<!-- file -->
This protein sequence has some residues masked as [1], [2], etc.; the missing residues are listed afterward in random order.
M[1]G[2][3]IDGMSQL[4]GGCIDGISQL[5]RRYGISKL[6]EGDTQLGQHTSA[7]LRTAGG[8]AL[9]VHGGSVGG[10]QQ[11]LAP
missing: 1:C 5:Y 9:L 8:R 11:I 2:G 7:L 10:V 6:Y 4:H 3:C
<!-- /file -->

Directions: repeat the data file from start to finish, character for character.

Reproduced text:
This protein sequence has some residues masked as [1], [2], etc.; the missing residues are listed afterward in random order.
M[1]G[2][3]IDGMSQL[4]GGCIDGISQL[5]RRYGISKL[6]EGDTQLGQHTSA[7]LRTAGG[8]AL[9]VHGGSVGG[10]QQ[11]LAP
missing: 1:C 5:Y 9:L 8:R 11:I 2:G 7:L 10:V 6:Y 4:H 3:C